Constitutional Reflection (USA)


#1

We are not a democracy. That word appears nowhere in the US Constitution.

I know that some people think this is a minor quibble, but I don’t.

The dudes who wrote the constitution argued about exactly this issue: Whether we would be a democracy, potentially with the concomitant mob rule that it would almost inevitably engender, or not. Coming to the conclusion that a pure democracy WOULD inevitably lead there, they were deliberate in leaving that word out, and instead making hte United States a national republic, wherein our representatives would be elected by both direct (as with reps and senators) and indirect (electoral college).


Bird Scooter tried to censor my Boing Boing post with a legal threat that's so stupid, it's a whole new kind of wrong
#2

The Founding Fathers distinguished between a direct democracy, which they did not want, and a representative democracy, which is what best describes the government style they chose and we still follow.


#3

Correct. The term “democracy” is used as broad and generic descriptor for countries where the citizens have the popular vote as part of the electoral process. Unfortunately, there’s a right-wing element today that casts disdain on even that generic term, seeing it as incompatible with capitalism or the “natural superiority” of certain individuals or groups.


#4

One could just as easily say, Unfortunately, there is a left-wing element today that casts disdain on the the actual wording, intent, and implementation of the USC, seeing it as incompatible with their view of a fair society, or the ‘natural superiority’ of the majority.

I think it’s important to always keep in mind that the possibility of mob rule, vis a vis direct democracy (vs electoral college) was important enough to the framers of the USC to NOT include the word. They spent quite a bit of time arguing about it, in fact, to make sure the final wording was very specific.

They actually discussed, at length, using the words “democratic republic,” but overall felt that to include the word democratic was going too far. Personally, I think national democratic republic encompasses the primary intent.

Also, I honestly think that if we would all ignore the most extreme 5-10% of all political groups we would be a lot better off.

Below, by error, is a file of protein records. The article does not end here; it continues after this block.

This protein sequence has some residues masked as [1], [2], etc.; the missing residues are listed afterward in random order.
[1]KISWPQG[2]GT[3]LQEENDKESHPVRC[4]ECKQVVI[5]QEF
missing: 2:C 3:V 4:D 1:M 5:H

As for me, I’m a bit of a polyhedron: Neither a square, nor a round peg. Although closer to a Classic Liberal than anything else in today’s politics, I find much of the Left’s rhetoric scary and threatening to our democratic republic-a bill to remove the Electoral College, for example… and just as much of the mainstream Right’s acceptance of the abridging of our constitutionally guaranteed liberties just as terrifying- DWI checkpoints being a clear violation fo the 4th Amendment, but are ubiquitous and -more than just accepted- are almost a der riguer support position in right wing ‘law and order’ circles (the right wing nuts have lost sight of just as much of the USC and Bill of Rights as the left wing nuts, imho).


#5

The ONLY place it’s mentioned in the Constitution is with regard to the states, not the federal government. Which makes sense, because the very fact of having states is one step further from having a direct democracy. In particular, states can’t engage in representational democracy with each other and the federal government because they’re not people, they’re entities.

Article IV, section 4:

The United States shall guarantee to every State in this Union a Republican Form of Government, and shall protect each of them against Invasion; and on Application of the Legislature, or of the Executive (when the Legislature cannot be convened) against domestic Violence.


#6

If there is such an element on the American left, it’s a very tiny and quiet one – much smaller than the size of the alt-right. Critiquing the historic racism and sexism and economic classism in that evolving document is not the same thing as suggesting that democracy as a general concept be thrown out the window because it’s supposedly incompatible with capitalism (Peter Thiel’s sentiment, echoed far too often by his capital-L Libertarian fanbois).

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Let me guess: longtime Reason magazine reader?